Inositol lipid binding and membrane localization of isolated pleckstrin homology (PH) domains. Studies on the PH domains of phospholipase C δ1 and p130

Semmelweis University, Budapeŝto, Budapest, Hungary
Journal of Biological Chemistry (Impact Factor: 4.57). 08/2002; 277(30):27412-22. DOI: 10.1074/jbc.M109672200
Source: PubMed

ABSTRACT The relationship between the ability of isolated pleckstrin homology (PH) domains to bind inositol lipids or soluble inositol phosphates in vitro and to localize to cellular membranes in live cells was examined by comparing the PH domains of phospholipase Cdelta(1) (PLCdelta(1)) and the recently cloned PLC-like protein p130 fused to the green fluorescent protein (GFP). The prominent membrane localization of PLCdelta(1)PH-GFP was paralleled with high affinity binding to inositol 1,4,5-trisphosphate (InsP(3)) as well as to phosphatidylinositol 4,5-bisphosphate-containing lipid vesicles or nitrocellulose membrane strips. In contrast, no membrane localization was observed with p130PH-GFP despite its InsP(3) and phosphatidylinositol 4,5-bisphosphate-binding properties being comparable with those of PLCdelta(1)PH-GFP. The N-terminal ligand binding domain of the type I InsP(3) receptor also failed to localize to the plasma membrane despite its 5-fold higher affinity to InsP(3) than the PH domains. By using a chimeric approach and cassette mutagenesis, the C-terminal alpha-helix and the short loop between the beta6-beta7 sheets of the PLCdelta(1)PH domain, in addition to its InsP(3)-binding region, were identified as critical components for membrane localization in intact cells. These data indicate that binding to the inositol phosphate head group is necessary but may not be sufficient for membrane localization of the PLCdelta(1)PH-GFP fusion protein, and motifs located within the C-terminal half of the PH domain provide auxiliary contacts with additional membrane components.

Download full-text


Available from: Gyorgy Hajnoczky, Sep 25, 2015
27 Reads
  • Source
    • "Plasma membrane localization of CFP-PH was monitored by TIRF microscopy. Indeed, 10 µM ionomycin induced PIP2 depletion as indicated by the translocation of CFP-PH as described [25], [26] (Fig. 3). However, we found that ionomycin concentrations of up to 3 µM did not alter plasma membrane localization of CFP-PH (Fig. 3). "
    [Show abstract] [Hide abstract]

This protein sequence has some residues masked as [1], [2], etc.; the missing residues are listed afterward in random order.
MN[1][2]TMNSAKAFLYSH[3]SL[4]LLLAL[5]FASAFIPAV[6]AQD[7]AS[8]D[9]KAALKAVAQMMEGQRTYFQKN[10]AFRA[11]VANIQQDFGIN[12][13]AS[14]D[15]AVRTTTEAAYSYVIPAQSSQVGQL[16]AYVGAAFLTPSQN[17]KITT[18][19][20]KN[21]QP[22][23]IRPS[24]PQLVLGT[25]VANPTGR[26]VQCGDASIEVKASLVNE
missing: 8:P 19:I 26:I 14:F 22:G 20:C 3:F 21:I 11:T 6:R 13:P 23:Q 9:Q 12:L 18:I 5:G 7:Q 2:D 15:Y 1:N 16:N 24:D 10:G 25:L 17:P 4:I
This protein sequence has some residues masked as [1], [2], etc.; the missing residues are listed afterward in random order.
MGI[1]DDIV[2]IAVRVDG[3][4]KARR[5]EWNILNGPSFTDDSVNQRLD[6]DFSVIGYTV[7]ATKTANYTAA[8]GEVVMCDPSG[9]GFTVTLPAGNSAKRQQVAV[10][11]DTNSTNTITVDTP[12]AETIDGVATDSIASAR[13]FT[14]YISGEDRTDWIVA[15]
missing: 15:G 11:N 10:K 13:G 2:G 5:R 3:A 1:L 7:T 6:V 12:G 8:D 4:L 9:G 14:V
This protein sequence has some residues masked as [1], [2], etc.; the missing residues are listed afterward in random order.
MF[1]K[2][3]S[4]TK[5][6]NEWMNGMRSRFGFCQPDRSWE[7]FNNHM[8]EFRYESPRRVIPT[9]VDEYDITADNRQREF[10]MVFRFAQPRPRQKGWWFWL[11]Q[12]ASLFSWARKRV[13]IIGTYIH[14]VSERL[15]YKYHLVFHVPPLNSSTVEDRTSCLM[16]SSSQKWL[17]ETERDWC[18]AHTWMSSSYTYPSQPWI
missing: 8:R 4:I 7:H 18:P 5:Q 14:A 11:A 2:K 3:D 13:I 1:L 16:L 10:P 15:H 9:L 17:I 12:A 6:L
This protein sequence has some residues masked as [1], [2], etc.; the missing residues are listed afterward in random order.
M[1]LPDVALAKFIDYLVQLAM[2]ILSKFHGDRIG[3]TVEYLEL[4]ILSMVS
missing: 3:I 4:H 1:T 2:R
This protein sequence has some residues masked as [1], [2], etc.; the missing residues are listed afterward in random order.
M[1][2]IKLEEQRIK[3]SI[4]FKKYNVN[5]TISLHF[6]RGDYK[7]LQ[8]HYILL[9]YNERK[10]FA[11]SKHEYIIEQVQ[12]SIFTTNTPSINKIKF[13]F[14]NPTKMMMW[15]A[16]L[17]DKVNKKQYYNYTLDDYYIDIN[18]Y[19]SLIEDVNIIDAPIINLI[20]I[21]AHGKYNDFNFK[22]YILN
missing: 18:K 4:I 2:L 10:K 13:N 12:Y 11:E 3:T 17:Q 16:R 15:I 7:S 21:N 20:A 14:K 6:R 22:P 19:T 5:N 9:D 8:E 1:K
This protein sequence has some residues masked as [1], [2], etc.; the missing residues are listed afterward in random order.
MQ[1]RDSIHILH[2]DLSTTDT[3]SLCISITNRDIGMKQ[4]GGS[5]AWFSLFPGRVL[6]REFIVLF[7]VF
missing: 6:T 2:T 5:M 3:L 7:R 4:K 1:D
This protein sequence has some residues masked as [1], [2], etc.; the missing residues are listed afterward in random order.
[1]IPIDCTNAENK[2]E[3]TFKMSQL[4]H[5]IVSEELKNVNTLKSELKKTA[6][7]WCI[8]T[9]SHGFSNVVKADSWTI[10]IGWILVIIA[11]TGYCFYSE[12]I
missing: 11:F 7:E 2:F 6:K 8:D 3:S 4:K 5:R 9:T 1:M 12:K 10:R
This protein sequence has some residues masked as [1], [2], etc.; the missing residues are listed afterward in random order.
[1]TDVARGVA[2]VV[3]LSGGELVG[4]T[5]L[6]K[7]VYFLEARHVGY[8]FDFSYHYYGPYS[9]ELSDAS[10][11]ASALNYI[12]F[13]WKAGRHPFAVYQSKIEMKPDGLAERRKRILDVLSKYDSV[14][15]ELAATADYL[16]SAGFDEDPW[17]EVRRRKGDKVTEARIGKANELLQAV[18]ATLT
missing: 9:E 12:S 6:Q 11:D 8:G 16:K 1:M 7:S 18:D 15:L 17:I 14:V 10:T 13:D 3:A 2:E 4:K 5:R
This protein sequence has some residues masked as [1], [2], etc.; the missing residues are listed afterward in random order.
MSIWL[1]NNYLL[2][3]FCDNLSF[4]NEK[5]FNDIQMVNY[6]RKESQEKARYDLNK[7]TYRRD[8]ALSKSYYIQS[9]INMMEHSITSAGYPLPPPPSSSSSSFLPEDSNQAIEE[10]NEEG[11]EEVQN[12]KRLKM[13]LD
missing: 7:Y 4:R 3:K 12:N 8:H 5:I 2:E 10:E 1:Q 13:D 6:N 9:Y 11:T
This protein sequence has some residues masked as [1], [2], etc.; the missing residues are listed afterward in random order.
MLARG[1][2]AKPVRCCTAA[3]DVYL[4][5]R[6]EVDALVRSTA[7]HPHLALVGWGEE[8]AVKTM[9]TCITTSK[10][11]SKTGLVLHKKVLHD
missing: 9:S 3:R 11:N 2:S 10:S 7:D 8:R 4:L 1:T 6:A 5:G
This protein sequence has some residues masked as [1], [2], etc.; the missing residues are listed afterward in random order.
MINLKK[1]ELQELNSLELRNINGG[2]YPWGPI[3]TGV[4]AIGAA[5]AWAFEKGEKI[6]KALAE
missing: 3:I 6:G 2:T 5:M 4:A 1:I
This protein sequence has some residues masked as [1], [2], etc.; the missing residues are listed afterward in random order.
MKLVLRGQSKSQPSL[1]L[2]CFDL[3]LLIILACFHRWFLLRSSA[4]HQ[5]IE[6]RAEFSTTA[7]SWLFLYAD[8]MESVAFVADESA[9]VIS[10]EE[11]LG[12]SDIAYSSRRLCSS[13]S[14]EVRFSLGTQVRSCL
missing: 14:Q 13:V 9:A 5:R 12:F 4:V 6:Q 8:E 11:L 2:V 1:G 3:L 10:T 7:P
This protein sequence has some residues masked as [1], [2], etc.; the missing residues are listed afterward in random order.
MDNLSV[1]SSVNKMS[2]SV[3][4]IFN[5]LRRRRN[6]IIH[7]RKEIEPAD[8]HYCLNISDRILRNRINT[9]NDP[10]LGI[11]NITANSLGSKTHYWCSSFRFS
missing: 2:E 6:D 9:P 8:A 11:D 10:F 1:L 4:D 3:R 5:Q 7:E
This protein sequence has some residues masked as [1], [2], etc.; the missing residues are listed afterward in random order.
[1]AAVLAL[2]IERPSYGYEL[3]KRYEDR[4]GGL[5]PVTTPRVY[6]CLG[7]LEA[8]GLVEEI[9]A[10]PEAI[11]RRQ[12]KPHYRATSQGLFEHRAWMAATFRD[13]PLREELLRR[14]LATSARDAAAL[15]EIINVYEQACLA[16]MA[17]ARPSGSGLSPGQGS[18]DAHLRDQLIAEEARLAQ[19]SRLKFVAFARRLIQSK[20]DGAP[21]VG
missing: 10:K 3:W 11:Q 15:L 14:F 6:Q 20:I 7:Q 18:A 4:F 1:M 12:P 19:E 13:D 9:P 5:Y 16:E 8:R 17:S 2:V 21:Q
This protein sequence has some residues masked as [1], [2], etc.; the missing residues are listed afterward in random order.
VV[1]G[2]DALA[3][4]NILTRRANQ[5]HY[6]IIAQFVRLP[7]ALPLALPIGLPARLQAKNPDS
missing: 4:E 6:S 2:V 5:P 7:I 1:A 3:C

ABSTRACT: All subtypes of KCNQ channel subunits (KCNQ1-5) require calmodulin as a co-factor for functional channels. It has been demonstrated that calmodulin plays a critical role in KCNQ channel trafficking as well as calcium-mediated current modulation. However, how calcium-bound calmodulin suppresses the M-current is not well understood. In this study, we investigated the molecular mechanism of KCNQ2 current suppression mediated by calcium-bound calmodulin. We show that calcium induced slow calmodulin dissociation from the KCNQ2 channel subunit. In contrast, in homomeric KCNQ3 channels, calcium facilitated calmodulin binding. We demonstrate that this difference in calmodulin binding was due to the unique cysteine residue in the KCNQ2 subunit at aa 527 in Helix B, which corresponds to an arginine residue in other KCNQ subunits including KCNQ3. In addition, a KCNQ2 channel associated protein AKAP79/150 (79 for human, 150 for rodent orthologs) also preferentially bound calcium-bound calmodulin. Therefore, the KCNQ2 channel complex was able to retain calcium-bound calmodulin either through the AKPA79/150 or KCNQ3 subunit. Functionally, increasing intracellular calcium by ionomycin suppressed currents generated by KCNQ2, KCNQ2(C527R) or heteromeric KCNQ2/KCNQ3 channels to an equivalent extent. This suggests that a change in the binding configuration, rather than dissociation of calmodulin, is responsible for KCNQ current suppression. Furthermore, we demonstrate that KCNQ current suppression was accompanied by reduced KCNQ affinity toward phosphatidylinositol 4,5-bisphosphate (PIP2) when assessed by a voltage-sensitive phosphatase, Ci-VSP. These results suggest that a rise in intracellular calcium induces a change in the configuration of CaM-KCNQ binding, which leads to the reduction of KCNQ affinity for PIP2 and subsequent current suppression.